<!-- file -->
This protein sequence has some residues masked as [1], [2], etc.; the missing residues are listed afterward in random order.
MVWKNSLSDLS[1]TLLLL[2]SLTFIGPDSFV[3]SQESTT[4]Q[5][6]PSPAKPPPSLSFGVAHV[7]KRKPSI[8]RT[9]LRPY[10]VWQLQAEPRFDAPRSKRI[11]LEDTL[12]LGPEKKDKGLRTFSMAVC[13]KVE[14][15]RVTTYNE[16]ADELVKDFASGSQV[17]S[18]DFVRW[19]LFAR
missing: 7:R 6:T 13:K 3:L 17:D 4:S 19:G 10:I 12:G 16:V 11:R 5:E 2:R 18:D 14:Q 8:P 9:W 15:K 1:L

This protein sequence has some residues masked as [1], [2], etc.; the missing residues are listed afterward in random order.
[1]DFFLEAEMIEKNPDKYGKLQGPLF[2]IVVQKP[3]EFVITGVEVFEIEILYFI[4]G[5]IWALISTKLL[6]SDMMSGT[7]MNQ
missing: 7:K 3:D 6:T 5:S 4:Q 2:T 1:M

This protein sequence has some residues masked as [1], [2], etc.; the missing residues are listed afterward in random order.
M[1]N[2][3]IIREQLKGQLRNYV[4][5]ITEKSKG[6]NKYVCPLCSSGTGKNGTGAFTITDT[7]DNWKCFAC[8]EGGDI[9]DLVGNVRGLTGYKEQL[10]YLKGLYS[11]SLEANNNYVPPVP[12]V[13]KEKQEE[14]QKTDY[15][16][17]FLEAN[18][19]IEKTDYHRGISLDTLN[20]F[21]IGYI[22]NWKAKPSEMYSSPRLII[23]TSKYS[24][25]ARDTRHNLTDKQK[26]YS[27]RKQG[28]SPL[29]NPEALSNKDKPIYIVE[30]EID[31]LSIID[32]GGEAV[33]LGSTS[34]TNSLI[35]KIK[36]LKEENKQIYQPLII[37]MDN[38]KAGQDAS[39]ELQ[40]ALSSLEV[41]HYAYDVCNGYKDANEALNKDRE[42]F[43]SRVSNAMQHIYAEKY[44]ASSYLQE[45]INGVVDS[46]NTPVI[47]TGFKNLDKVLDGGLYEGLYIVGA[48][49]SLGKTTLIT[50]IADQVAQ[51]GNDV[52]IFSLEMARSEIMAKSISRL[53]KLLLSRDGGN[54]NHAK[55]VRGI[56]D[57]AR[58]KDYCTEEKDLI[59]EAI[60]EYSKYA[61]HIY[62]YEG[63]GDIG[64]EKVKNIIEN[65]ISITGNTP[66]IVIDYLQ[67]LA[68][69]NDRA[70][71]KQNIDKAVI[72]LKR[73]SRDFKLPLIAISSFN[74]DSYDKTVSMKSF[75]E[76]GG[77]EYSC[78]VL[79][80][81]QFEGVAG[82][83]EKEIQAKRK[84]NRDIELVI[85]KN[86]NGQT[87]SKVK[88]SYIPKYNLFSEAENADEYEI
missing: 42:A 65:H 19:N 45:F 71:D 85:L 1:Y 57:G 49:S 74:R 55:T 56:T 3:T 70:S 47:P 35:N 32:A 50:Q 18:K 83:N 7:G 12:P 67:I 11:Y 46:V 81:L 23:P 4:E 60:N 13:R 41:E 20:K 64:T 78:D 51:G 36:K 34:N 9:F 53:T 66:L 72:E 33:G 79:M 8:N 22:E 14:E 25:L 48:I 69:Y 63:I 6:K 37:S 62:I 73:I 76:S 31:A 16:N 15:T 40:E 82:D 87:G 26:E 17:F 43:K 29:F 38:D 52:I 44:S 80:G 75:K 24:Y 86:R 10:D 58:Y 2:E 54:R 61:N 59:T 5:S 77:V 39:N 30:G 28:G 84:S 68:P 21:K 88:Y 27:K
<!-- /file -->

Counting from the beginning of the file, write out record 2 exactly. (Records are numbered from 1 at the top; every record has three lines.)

This protein sequence has some residues masked as [1], [2], etc.; the missing residues are listed afterward in random order.
[1]DFFLEAEMIEKNPDKYGKLQGPLF[2]IVVQKP[3]EFVITGVEVFEIEILYFI[4]G[5]IWALISTKLL[6]SDMMSGT[7]MNQ
missing: 7:K 3:D 6:T 5:S 4:Q 2:T 1:M